Aircraft carrier’s leak ‘is no big deal’ says admiral

The Queen onboard HMS Queen Elizabeth during her commissioning ceremony earlier this month
The Queen onboard HMS Queen Elizabeth during her commissioning ceremony earlier this month
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NAVAL top brass have defended the Senior Service’s leaking £3.1bn supercarrier, saying the defect is ‘no big deal’.

HMS Queen Elizabeth, the biggest and most powerful warship ever built by the UK, is leaking because of an issue with a shaft seal, a Royal Navy spokesman said.

HMS Queen Elizabeth arriving in Portsmouth

HMS Queen Elizabeth arriving in Portsmouth

Reports suggested the defect in the 280m behemoth allows up to 200 litres to pour into the warship every hour – the equivalent of about two bathtubs’ worth.

Although the news broke yesterday the navy was aware of the issue well before commissioning the ship and accepting her into service earlier this month.

Defence secretary Gavin Williamson has insisted the cost to repair the vessel will not be paid by the taxpayer – it will be covered by the warship’s builders, the Aircraft Carrier Alliance (ACA).

Retired Rear Admiral Chris Parry said the issue was minor and resulted from the intense testing of the ship during her sea trials earlier this year.

‘Every ship, to tell you the truth, takes on water. That’s why you have pumps,’ he said. ‘What people have to realise is the whole reason for sea trials is that you race and rally the ship, you stress it right to its extremes, and you’re really looking for faults like this to see what happens.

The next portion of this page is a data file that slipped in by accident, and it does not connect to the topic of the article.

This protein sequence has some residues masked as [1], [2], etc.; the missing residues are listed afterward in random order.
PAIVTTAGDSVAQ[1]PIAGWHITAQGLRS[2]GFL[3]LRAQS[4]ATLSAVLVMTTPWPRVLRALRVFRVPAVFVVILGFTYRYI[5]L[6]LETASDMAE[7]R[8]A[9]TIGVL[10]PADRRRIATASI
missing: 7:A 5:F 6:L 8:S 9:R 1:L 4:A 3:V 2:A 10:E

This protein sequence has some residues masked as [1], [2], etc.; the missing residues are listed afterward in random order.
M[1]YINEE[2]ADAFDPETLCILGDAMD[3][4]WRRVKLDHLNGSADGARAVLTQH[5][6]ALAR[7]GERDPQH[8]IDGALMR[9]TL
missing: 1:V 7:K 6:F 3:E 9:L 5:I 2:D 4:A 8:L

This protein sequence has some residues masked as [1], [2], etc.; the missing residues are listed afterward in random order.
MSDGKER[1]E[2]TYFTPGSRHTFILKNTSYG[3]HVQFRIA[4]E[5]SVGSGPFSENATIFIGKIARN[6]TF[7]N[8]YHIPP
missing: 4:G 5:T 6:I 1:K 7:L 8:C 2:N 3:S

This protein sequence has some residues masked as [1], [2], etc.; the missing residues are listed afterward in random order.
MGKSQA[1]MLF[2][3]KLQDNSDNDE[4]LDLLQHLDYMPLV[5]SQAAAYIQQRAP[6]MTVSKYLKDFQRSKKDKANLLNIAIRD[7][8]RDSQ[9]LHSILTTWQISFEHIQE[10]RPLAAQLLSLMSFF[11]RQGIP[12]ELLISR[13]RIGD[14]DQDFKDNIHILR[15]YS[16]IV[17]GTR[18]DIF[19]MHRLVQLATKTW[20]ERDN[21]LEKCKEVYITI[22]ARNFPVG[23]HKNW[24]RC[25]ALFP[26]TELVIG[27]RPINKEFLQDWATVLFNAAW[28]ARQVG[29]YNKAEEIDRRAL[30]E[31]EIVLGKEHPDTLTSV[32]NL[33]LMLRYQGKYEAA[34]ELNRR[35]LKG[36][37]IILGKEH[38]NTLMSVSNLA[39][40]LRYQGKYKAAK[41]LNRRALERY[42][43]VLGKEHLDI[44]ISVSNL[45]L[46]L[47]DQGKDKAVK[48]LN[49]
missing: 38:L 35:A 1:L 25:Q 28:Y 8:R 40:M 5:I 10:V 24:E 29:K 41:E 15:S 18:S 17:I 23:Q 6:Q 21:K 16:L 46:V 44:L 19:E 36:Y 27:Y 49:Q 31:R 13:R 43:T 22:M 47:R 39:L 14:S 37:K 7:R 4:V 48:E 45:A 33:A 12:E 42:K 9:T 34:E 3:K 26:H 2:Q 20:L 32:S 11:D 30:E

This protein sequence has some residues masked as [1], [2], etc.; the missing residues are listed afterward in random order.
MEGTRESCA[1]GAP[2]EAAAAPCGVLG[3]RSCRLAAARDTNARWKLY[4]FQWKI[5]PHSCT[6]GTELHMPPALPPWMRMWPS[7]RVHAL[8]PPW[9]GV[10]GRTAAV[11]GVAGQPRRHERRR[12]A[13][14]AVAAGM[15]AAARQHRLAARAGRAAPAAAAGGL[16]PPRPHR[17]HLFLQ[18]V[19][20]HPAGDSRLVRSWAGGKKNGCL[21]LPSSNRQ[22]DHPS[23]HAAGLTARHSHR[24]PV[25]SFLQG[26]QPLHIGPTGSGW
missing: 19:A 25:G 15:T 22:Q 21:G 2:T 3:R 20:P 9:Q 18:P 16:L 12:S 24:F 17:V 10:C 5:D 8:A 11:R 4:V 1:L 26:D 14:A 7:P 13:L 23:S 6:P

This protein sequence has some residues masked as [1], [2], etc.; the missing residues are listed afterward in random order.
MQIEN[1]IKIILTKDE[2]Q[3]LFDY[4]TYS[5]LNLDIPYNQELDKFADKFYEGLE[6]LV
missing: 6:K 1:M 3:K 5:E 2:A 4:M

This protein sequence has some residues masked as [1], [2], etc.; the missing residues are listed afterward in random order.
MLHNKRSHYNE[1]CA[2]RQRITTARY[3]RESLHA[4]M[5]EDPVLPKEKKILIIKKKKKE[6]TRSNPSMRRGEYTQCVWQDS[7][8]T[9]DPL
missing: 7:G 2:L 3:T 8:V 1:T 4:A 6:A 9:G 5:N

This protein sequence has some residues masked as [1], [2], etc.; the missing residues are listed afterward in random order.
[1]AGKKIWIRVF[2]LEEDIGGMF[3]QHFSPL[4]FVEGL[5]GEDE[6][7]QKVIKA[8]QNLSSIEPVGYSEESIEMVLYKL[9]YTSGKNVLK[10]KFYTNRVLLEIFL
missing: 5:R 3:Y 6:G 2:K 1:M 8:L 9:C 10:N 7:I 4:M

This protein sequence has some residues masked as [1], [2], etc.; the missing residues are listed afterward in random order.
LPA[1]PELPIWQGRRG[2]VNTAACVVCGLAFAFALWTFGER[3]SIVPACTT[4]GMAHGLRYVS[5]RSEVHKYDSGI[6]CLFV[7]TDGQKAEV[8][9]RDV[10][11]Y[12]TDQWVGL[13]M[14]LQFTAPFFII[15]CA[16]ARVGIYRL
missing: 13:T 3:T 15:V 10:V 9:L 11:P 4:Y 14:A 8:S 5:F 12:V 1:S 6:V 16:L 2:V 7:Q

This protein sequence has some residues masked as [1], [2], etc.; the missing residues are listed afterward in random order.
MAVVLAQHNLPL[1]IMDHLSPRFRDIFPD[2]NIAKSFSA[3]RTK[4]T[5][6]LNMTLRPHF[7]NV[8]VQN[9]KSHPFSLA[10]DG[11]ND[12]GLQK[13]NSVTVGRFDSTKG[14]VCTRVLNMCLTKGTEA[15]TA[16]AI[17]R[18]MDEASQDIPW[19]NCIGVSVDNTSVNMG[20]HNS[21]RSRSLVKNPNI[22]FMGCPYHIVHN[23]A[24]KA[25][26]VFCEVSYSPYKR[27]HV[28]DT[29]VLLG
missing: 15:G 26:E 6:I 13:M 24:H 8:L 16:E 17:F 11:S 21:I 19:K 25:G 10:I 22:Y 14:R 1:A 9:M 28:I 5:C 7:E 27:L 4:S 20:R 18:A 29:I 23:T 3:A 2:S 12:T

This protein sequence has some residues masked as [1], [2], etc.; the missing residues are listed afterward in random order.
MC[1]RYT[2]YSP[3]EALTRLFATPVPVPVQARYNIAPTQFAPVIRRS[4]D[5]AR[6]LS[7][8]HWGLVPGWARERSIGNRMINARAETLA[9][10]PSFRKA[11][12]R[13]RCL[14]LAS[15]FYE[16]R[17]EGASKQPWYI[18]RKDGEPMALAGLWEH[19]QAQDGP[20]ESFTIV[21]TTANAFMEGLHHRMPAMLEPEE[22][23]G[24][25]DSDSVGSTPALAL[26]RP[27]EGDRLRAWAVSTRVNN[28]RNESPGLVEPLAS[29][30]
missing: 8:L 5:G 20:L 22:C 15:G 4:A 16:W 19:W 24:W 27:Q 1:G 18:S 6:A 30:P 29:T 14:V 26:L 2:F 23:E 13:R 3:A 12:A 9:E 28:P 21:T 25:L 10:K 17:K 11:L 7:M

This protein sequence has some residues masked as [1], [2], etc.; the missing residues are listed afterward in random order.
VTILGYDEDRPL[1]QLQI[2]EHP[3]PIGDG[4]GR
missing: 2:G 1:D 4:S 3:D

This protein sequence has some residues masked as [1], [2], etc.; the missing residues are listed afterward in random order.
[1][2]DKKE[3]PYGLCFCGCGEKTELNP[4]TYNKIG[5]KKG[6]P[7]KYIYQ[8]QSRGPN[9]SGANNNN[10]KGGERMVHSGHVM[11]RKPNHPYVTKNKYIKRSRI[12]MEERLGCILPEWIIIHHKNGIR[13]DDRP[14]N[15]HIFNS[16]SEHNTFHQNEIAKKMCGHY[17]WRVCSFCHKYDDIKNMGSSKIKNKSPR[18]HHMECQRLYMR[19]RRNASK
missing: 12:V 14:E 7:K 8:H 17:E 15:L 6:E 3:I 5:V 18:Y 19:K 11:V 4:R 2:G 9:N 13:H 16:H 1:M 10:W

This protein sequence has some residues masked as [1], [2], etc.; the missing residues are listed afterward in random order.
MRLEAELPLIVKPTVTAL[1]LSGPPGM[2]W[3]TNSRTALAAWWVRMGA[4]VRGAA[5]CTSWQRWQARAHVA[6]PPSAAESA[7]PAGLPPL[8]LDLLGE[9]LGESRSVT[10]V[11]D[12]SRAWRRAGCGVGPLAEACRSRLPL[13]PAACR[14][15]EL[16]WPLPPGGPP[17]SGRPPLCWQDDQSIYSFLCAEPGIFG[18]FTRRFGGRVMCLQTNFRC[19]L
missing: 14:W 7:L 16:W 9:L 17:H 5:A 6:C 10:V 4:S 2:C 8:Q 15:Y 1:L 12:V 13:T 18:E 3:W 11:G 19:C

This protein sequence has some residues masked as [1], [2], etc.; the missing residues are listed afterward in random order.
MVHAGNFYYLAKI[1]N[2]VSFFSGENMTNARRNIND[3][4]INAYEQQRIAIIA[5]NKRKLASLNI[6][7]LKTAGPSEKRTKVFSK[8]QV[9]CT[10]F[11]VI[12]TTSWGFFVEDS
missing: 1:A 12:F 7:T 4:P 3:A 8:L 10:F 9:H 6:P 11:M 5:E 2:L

‘You get this all the time, you’ve got very complicated engineering under the water, it’s operating obviously at sea and every yachtsman will tell you they take in water somewhere, that’s what you’ve got pumps for, that’s why you have dedicated engineers, it really is no big deal I have to tell you.’

It is understood the cost of fixing the leak will not cost millions as reported, but that the bill could reach into the hundreds of thousands.

But Mr Williamson said: ‘This isn’t going to cost the British taxpayer a penny.’

‘This is the reason why we have the sea trials, to make sure that everything is working absolutely perfectly.

‘This is something that work is currently ongoing to deal with, and HMS Queen Elizabeth will be going out early on in the new year to continue her sea trials and making sure she is fully operable in terms of helicopters and the F-35 being able to fly off her deck.

‘HMS Queen Elizabeth is the most magnificent aircraft carrier in the world and, when she is fully operational and she is being deployed right around the world, she is going to make a significant difference as to what we can actually achieve and what we are able to do as a global power.’

Naval expert Pete Sandeman, director of campaign website savetheroyalnavy.org, also rallied to the navy’s defence and said the defect was ‘insignificant’.

He said: ‘To get some perspective on how insignificant this leak is, the 200 litres per hour that is leaking into the 65,000-tonne HMS Queen Elizabeth is about the same as two bathtubs full of water and can easily be removed by pumps with a vastly greater capacity.’

A spokeswoman for the ACA said plans were under way to repair the leaky shaft seal which would take a couple of days to fix – without any need to take the ship into a dry dock.

‘It is normal practice for a volume of work and defect resolution to continue following vessel acceptance,’ she said. ‘This will be completed prior to the nation’s flagship recommencing her programme at sea in 2018.’

The spokeswoman said the ACA, 
a group of companies which built 
the ship, has a six-month period of 
time in which adjustments and ‘snagging issues’ can be dealt with and rectified.

She said these costs will be covered by the ACA and the industry bodies involved in the ship’s build – which includes BAE Systems and Babcock and Thales.

A Royal Navy spokesman said the shaft seal fault has been identified during the Portsmouth-based warship’s sea trials and that it ‘does not prevent her from sailing again’ or the rest of her sea trials. She will be fixed in her home port.